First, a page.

Charles Taylor's victims hail war crimes verdict

Victims of the bloody regime of Liberian warlord Charles Taylor spoke of their relief after his 50-year jail term for war crimes and crimes against humanity in Sierra Leone was upheld by an international court on Thursday.

The final verdict handed down by the UN-backed Special Court for Sierra Leone (SCSL) draws a line under a seven-year trial of the 65-year-old former Liberian president, sentenced in May last year for "some of the most heinous crimes in human history."

"As a government, we believe that justice has been done and impunity is over," Sierra Leone government spokesman Abdulai Bayraytay told AFP.

"The message for sitting heads of state not only in Africa but beyond is that when you are in power you must exercise it judiciously, have respect for the rule of law and human rights and uphold the dignity of others."

Around 100 people, including human rights activists and survivors of the Sierra Leone civil war, watched a live broadcast of the ruling in the capital Freetown.

For Sullay Turay, who lost a hand and a foot to Taylor-backed rebels, the outcome "showed that no matter what you do, justice will finally catch up with you and this is what has happened in Taylor's case."

The former warlord, who was jailed initially for 50 years for arming rebels during Sierra Leone's brutal 1990s civil war, is likely to spend the rest of his life behind bars, possibly in a British jail.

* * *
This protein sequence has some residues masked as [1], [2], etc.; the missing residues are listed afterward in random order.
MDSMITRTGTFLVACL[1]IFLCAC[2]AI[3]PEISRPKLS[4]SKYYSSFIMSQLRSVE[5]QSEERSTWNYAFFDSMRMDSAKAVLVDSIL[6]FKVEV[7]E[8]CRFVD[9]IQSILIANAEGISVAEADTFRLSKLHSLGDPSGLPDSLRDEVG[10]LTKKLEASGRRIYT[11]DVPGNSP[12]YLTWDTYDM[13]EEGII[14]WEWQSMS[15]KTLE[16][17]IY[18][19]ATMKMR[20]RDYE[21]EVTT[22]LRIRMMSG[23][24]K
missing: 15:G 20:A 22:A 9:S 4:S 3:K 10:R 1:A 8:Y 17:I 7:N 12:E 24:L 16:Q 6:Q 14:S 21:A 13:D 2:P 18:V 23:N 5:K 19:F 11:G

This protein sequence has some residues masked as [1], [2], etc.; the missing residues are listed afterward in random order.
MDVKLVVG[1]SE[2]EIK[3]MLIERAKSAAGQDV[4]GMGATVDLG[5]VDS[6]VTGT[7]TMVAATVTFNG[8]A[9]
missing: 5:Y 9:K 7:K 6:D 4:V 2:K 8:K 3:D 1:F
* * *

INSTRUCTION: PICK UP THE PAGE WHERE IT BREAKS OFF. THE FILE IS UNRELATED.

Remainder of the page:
He sparked a 13-year civil war in his own country when he led a rebellion in 1989 to oust President Samuel Doe which deteriorated into one of Africa's bloodiest conflicts.

His National Patriotic Front of Liberia (NPFL) earned a reputation for extreme violence, conscripting child soldiers and terrorising citizens of certain ethnic groups.

After taking Monrovia, Taylor was elected president in 1997, but violence again erupted in 1999 when another rebellion started and he lost control of much of the country, fleeing in 2003 to Nigeria.

The conflicts resulted in 270,000 deaths, with many civilians displaced and several thousand becoming victims of atrocities, according to the United Nations.

As Liberia's president from 1997 to 2003, Taylor supported Revolutionary United Front rebels in neighbouring Sierra Leone by supplying them with guns and ammunition as they waged a campaign of terror during a civil war that claimed 120,000 lives between 1991 and 2002.

He was finally arrested and transferred to The Hague in 2006, where he was convicted in 2012 of aiding and abetting the rebels during the conflict, known for its mutilations, drugged child soldiers and sex slaves, trial judges found.

"Full justice has now been done and the victims should move on with their lives. The violations they suffered have been addressed through the judicial process," said Ibrahim Tommy, chairman of the Centre for Accountability and the Rule of Law campaign group.

"The government now should work to strengthen the justice system and work for the socio-economic prosperity of the victims."

Some victims of the conflict remain bitter and voiced frustration that Taylor had not received the 80-year sentence requested by the prosecution.

"Let Taylor rot in jail. I only wish he would have served his sentence in an African prison to suffer the more," said Freetown taxi driver Andrew Lebbie.

But there was also a note of reconciliation among the crowd gathered for the ruling in Freetown.

"Forgiveness is all I would ask for. The court should have tempered justice with mercy," said vicar Sam Fergusson.

But Taylor has never been charged for his role in Liberia's bloody history, only that in neighbouring Sierra Leone.